Presidential ProposalsCandidates Envision Ways to Promote Postsecondary Education
By Crystal L. Keels
Questions of military service and non-service, missing weapons of mass destruction, Iraq, Saddam Hussein, Osama bin Laden, 9/11, the threat of further terrorist attacks and the unprecedented suggestion that U.S. elections may be postponed are topics that have characterized the 2004 presidential election campaign thus far. But roiling under this thick layer of organized chaos is the reality that few detailed discussions of actual issues have taken place as President George W. Bush and Sen. John Kerry, D-Mass., make their respective bids for the White House. Both candidates, however, in between discussions of Swift Boat and National Guard service, seem to be advocating for affordable, quality education and appear to be canvassing higher education as a platform for change. The candidates’ respective campaign proposals include financial aid modifications like increasing dollar amounts for Pell Grants and lifting restrictions for part-time students, college opportunity tax credits, adult literacy and community service programs.
•Financial aid: President Bush proposes to increase financial aid by a record $73 billion, an increase of $25.9 billion over 2001.•Pell Grants: The president plans to invest $12.9 billion in Pell Grants, a 47 percent increase over 2001; provide $1,000 in additional Pell Grant funding for low-income students, bringing the total maximum to $5,050; and propose an additional $84 million for year-round Pell Grants for students who graduate early. •Student Loan reformation: The president plans to increase the amount of loan limits from $2,625 for first-year students, and schools with low default rates will be provided more flexibility in loan disbursements. The proposal also includes a plan that student loans could be used for short-term training/retraining, teaching certifications and other competency-based programs.•AmeriCorp Education Awards: Full-time AmericaCorps Corporation for National and Community Service members will receive $4,725 to pay for college or graduate school, according to the president’s proposal.•Dual enrollment incentives: The president will provide community colleges grants of $125 million as incentives for dual enrollment programs (high school students receive college credit and thus graduate earlier), and proposes to facilitate the transfer of students’ community college credits to four-year institutions by providing state incentives. •Job training programs/”Jobs for the 21st Century”: The president plans to invest $250 million for community-based job-training grants to community colleges to shore up workforce development efforts.•No Child Left Behind Act: The president’s focus on K-12 education through NCLB stresses early educational intervention as a means to prepare students for success in higher education.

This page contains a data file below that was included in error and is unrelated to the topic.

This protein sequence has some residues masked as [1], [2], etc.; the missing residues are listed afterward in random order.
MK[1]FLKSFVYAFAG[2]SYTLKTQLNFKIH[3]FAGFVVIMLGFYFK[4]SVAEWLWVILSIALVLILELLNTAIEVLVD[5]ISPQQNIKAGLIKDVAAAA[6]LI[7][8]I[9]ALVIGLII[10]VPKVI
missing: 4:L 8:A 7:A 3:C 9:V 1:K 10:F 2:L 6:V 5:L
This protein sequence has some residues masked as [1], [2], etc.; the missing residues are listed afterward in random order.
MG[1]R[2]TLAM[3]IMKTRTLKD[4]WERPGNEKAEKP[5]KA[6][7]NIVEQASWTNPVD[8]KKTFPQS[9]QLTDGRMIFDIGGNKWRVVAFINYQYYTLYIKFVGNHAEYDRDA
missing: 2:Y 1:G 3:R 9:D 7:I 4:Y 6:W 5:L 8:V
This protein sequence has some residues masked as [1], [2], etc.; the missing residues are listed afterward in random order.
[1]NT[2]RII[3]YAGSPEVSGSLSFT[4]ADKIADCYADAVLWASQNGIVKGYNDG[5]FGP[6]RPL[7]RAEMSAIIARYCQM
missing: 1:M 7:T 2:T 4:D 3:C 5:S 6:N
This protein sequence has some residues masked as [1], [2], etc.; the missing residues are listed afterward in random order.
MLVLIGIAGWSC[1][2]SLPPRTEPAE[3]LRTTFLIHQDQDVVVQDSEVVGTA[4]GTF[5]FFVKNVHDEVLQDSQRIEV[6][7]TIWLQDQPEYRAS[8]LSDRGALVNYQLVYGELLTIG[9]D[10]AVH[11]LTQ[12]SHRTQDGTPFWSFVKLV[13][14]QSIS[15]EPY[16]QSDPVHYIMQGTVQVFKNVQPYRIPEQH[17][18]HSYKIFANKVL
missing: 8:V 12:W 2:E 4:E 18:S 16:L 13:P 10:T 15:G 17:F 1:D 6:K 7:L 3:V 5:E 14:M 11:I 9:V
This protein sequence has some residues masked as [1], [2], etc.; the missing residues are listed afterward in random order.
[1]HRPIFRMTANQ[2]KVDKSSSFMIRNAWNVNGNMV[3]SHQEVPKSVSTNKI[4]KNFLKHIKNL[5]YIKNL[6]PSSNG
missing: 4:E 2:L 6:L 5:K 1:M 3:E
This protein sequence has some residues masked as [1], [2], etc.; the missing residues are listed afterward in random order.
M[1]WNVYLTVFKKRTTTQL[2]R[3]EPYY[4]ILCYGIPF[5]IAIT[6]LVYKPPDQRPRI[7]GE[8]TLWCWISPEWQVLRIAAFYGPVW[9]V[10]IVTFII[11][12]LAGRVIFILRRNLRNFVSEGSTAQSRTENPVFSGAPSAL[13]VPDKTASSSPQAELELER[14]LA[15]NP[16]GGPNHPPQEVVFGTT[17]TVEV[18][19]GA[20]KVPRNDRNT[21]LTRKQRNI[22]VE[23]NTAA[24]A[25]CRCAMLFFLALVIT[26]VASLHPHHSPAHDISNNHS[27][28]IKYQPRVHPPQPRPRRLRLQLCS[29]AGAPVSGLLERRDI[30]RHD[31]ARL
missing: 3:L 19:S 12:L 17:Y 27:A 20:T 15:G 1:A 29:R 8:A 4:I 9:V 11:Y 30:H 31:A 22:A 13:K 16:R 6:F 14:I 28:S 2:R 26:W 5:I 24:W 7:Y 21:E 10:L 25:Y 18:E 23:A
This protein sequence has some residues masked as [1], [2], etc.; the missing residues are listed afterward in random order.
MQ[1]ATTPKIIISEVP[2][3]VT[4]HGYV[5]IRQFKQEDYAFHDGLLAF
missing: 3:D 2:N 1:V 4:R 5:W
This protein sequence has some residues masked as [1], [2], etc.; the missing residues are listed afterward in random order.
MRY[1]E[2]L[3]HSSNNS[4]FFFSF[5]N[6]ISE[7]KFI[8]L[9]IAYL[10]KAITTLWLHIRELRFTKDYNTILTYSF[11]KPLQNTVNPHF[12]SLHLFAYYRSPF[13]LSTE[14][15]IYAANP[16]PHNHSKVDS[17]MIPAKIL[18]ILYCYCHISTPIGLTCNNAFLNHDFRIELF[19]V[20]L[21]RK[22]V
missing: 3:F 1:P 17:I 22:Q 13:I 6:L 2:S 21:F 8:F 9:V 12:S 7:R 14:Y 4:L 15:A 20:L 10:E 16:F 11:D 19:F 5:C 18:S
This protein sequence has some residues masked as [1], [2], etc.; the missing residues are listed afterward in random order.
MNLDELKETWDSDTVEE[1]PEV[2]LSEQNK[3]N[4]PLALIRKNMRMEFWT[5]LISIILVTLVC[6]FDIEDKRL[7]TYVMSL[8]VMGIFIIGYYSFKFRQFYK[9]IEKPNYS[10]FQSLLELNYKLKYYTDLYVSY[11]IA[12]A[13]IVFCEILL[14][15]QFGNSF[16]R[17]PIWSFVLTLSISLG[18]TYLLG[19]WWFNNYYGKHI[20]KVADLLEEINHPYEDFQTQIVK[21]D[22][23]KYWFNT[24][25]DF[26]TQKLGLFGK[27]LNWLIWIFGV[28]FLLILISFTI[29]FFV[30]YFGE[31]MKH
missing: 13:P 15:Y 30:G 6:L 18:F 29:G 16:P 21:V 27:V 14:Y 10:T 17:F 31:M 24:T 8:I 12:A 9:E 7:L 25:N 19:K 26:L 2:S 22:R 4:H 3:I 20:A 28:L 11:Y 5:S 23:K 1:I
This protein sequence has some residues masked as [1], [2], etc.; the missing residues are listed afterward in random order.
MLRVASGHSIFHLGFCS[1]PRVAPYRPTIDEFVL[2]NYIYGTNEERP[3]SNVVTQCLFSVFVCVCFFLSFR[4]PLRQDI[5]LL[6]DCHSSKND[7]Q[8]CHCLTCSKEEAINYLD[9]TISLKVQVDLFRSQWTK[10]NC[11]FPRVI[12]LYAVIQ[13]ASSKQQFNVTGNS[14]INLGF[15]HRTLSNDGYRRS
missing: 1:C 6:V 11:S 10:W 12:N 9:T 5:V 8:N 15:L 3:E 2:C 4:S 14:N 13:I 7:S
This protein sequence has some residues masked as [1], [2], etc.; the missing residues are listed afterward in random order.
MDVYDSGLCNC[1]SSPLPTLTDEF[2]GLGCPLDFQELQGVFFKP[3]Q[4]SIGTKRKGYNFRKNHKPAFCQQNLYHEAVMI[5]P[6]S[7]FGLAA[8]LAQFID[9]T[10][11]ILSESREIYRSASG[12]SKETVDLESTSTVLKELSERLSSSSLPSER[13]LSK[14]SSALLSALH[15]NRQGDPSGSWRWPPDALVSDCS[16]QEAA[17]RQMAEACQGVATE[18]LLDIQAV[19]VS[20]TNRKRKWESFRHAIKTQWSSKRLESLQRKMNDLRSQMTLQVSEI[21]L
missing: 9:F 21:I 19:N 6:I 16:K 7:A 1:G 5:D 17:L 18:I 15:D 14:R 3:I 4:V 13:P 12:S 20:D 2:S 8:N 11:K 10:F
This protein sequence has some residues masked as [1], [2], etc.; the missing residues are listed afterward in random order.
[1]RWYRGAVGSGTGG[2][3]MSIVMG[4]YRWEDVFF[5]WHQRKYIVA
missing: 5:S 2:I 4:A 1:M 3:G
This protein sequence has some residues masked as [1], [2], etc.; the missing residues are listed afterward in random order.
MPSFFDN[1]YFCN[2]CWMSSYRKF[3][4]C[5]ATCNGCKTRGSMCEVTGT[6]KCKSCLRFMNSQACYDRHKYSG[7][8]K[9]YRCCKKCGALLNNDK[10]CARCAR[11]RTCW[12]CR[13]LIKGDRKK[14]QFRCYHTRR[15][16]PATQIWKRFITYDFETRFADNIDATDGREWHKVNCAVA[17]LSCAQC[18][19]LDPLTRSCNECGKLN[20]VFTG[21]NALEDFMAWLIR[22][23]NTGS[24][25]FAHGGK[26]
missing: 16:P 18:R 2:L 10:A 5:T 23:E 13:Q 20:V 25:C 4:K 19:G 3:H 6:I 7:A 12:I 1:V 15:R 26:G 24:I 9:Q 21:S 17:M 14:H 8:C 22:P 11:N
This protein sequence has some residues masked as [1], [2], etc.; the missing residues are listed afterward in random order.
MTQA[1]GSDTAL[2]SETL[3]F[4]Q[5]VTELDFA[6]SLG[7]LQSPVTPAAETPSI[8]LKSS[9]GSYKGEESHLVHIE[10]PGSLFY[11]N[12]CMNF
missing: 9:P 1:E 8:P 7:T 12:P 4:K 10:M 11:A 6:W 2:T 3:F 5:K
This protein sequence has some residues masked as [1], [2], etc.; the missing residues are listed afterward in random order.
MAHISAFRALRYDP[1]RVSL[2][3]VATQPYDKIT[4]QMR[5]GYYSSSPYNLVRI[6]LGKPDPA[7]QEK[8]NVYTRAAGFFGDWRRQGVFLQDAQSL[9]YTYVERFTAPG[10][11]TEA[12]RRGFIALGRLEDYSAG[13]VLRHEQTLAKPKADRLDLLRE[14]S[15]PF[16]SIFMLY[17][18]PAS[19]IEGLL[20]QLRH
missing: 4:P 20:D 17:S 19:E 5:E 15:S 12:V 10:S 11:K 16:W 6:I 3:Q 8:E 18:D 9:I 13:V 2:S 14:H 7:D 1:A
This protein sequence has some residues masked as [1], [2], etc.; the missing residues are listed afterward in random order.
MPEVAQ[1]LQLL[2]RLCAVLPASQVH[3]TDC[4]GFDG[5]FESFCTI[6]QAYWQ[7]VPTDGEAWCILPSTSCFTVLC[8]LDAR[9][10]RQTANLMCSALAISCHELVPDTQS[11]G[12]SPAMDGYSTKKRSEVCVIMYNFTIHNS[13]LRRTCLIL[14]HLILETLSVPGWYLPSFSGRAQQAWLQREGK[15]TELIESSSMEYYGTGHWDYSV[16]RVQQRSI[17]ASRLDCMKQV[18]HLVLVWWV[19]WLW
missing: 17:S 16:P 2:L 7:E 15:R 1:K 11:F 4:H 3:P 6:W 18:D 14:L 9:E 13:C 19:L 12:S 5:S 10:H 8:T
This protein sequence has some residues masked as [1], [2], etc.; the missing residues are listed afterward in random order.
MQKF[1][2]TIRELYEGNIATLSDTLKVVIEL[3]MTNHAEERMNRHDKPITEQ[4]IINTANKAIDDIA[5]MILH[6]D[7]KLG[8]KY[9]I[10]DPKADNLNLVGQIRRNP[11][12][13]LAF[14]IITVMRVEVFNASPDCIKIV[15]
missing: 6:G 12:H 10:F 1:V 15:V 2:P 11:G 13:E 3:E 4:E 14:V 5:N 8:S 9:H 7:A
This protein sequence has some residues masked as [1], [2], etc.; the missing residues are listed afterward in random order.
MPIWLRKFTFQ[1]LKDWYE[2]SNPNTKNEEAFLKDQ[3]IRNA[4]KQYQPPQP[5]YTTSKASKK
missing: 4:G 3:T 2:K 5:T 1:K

•College Opportunity Tax Credit: Sen. Kerry proposes up to $4,000 per year to cover four years of college for those students who are economically at risk and for those students who receive other credits.•Financial Aid Application Process: Kerry plans to initiate the simplification of the FASA process based on tax return data to help low- and middle-income children and their families who might be hesitant about the cost of college and the application process. •GEAR UP Programs: Kerry’s plan is to expand tutoring, mentoring and college preparation classes by two-thirds to annually serve 2 million children. •Tuition: Kerry has proposed a $25 billion state tax relief and education fund, $10 billion of which will be targeted to higher education. •Service: The “Service for College” initiative will provide students with the opportunity to earn the equivalent of their states’ four-year public college tuition in exchange for two years of service to the nation, which will be funded with student loan reforms that will require banks that currently service student loans to bid for such contracts in an open auction.•Scholarships: The “I Have a Dream” scholarship will provide an additional $1,000 for students to participate in early intervention programs to help them prepare for college. •Other proposals: Kerry proposes additional programs to prevent student dropouts and to defend Title IX.
The proposals President Bush and Sen. Kerry advance have obvious pros and cons, and the upcoming presidential debates will serve as a forum to flesh out the details of their respective policies. — Shilpa Banerji contributed to this report.
© Copyright 2005 by DiverseEducation.com
Your email address will not be published. Required fields are marked *
Save my name, email, and website in this browser for the next time I comment.
Division Director, Division of Graduate Education
National Science Foundation
Dean of the College of Social Work
The University of Tennessee Knoxville
Dean of the Tickle College of Engineering
The University of Tennessee Knoxville